SPRINGFIELD — Gov. JB Pritzker’s proposed $41.6 billion spending plan for the coming fiscal year relies, in part, on ending nine tax incentives for businesses in an effort to preserve an estimated $932 million in state revenues.
However, Pritzker’s proposal to end what he called “unaffordable corporate loopholes” would require action by the Illinois General Assembly.
“This will be one of the most challenging budgets this government has ever had to craft, but I know there are willing partners in the General Assembly,” Pritzker said during his prerecorded budget address on Wednesday, adding that General Assembly members incorporated their ideas, “like cutting corporate loopholes that force the middle class to pay more.”
Republican lawmakers decried the proposal as a “tax increase,” and business interest groups criticized the plan as unfairly targeting retailers.
“At a time when businesses across the state are grasping at straws to stay afloat, after being shuttered due to executive orders, Gov. Pritzker is now proposing a tax increase on all of them, saying they are just loopholes,” said Republican House Minority Leader Jim Durkin, from Western Springs.
Two of the tax deductions eliminated in Pritzker’s plan were passed under the federal Tax Cut and Jobs Act in 2017, including the bonus depreciation deduction for certain property, according to senior budget officials who gave a background briefing before the address.
The governor’s budget plan calls for rolling back this bonus depreciation that would have allowed business owners of certain depreciable properties to claim up to 100 percent of the depreciation as a tax deduction.
This rollback would preserve $214 million of the total $932 million proposed by Pritzker’s tax deduction closures.
The second so-called “corporate loophole” created under the TCJA that Pritzker proposed cutting is a deduction for dividends, or shareholder profits, by multinational corporations with foreign subsidiaries.
Pritzker’s budget officials said this change under TCJA allows large multinational corporations with foreign subsidiaries to deduct the dividends that their foreign subsidiary pays to a parent company at a lower tax rate than dividends paid to a domestic subsidiary.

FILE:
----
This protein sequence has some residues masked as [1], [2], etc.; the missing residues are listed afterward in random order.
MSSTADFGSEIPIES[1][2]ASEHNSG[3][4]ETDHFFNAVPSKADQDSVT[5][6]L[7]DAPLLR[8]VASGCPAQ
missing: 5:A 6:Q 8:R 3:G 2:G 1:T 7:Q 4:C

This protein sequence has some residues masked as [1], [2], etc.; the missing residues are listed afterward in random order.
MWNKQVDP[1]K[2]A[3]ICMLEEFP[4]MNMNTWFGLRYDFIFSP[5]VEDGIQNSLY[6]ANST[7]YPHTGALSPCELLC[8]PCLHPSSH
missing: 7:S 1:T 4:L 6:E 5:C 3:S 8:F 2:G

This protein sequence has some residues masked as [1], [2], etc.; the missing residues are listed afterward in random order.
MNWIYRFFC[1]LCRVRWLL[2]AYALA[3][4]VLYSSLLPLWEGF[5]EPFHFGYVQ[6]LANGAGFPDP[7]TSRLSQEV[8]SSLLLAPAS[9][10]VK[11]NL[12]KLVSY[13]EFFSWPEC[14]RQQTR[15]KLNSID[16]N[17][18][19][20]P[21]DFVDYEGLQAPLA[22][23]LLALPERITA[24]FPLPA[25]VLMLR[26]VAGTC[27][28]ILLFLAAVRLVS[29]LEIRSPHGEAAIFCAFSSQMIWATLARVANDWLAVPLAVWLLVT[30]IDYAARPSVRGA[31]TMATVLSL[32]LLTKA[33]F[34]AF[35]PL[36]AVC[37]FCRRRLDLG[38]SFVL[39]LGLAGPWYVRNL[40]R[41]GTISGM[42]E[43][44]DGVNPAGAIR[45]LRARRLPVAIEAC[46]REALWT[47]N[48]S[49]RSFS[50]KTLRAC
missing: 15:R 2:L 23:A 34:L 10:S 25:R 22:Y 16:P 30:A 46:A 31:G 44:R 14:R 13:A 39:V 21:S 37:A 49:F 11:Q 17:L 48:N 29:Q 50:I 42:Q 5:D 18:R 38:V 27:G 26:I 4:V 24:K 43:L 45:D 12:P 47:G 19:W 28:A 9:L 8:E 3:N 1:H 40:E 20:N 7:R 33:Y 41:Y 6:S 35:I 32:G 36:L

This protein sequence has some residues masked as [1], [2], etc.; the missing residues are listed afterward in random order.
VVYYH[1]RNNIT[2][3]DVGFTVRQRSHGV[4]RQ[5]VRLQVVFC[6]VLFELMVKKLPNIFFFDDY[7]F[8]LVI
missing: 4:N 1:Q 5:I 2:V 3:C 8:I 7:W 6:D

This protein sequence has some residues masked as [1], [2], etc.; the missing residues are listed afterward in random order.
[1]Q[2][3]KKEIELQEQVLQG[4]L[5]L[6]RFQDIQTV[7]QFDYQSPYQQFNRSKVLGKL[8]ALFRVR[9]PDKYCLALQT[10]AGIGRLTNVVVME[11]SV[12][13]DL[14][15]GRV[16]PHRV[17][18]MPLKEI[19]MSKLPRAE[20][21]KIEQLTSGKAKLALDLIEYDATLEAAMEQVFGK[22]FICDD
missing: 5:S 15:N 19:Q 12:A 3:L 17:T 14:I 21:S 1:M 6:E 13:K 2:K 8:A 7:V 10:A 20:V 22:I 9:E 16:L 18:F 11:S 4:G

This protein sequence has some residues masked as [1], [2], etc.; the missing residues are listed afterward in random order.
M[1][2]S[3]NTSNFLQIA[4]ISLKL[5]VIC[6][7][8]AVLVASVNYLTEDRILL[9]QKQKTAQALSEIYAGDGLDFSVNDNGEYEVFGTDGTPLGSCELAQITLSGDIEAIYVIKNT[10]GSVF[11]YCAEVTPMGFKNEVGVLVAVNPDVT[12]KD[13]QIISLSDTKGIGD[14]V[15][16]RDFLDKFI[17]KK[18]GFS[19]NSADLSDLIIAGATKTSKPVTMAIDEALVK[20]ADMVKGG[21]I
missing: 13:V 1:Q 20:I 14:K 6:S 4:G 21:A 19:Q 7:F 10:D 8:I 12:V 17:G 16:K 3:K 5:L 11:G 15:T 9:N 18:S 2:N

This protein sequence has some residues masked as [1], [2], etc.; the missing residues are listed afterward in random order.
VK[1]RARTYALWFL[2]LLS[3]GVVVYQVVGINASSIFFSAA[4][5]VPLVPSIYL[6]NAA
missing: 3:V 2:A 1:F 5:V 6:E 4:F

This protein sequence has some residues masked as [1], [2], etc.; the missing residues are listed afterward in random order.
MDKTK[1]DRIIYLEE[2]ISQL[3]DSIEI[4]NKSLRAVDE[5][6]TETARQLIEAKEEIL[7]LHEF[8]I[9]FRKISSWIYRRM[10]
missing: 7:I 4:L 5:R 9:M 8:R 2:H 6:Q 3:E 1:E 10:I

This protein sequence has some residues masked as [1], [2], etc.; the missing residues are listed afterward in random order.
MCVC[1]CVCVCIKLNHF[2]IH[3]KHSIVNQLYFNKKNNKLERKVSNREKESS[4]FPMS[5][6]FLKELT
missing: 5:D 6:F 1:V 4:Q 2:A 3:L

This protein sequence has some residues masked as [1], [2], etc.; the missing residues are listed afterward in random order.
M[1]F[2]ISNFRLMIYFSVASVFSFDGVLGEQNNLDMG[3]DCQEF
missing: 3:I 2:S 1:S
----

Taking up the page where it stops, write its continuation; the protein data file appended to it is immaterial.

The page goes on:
Pritzker’s proposed budget would end the lower tax rates for the foreign source dividends, and make them equivalent to the rates for domestic source dividends, preserving $107 million in revenue.
Durkin also condemned Pritzker for including the Invest in Kids Scholarship Tax Credit Program — a scholarship program for low-income students who attend private or parochial schools — in his list of proposed cuts to tax credits.
“(Pritzker) is now calling a program that provides scholarships to 3,800 low-income students in Illinois and families that are struggling to get by, with an average of $35,000 of household income, to help them get an education, to help them find a school if they want their child to succeed. Basically, what the governor is doing with his budget address today is shutting down that program,” Durkin said in a news conference after Pritzker’s address.
Pritzker’s plan would decrease the tax credit, from 75 percent to 40 percent, those individuals and businesses receive for donating to the Invest in Kids program.
Pritzker’s plan would also cap deductions that businesses can claim as net operating losses at $100,000 per year for the next three years, and it would place a $1,000 per-month cap on the state’s retailer’s discount, which allows retail businesses to be reimbursed monthly for 1.75 percent of the sales tax they collect.
The net operating loss cap would preserve about $314 million, while capping the retailer’s discount would preserve $73 million.
Rob Karr, president and CEO of the Illinois Retail Merchants Association, also slammed Pritzker’s proposal as damaging to the state’s small retail businesses.
“While the governor claims he is focused on rebuilding the state’s economy, it is counterintuitive that his first step is to raise costs on businesses by eliminating the retail discount, which only partially reimburses store owners for administering and collecting sales tax on behalf of the state,” Karr said in a news release.
But Illinois Comptroller Susana Mendoza, in an interview, said the elimination of tax credits and tax deductions for businesses was one option among a number of bad options for balancing the budget.
“There’s no such thing as a painless cut. Republicans are going to have to make a choice as to whether they want to continue tax credits, or to inflict devastating damage on communities of the vulnerable people in Illinois who are already just hanging on by a thread. So, you know, neither option is a good one,” she said.
Senate President Don Harmon, D-Oak Park, said in a news conference after the address that an examination of some the state’s tax incentive programs is overdue, adding it’s worthwhile for the state to “see what works and get rid of what doesn’t.”
“Our first priority with any tax incentive needs to be jobs for hardworking Illinoisans. So I think it’s a fair question to ask, ‘What are the hard working taxpayers of Illinois getting in return for these corporate tax breaks?’” Harmon said.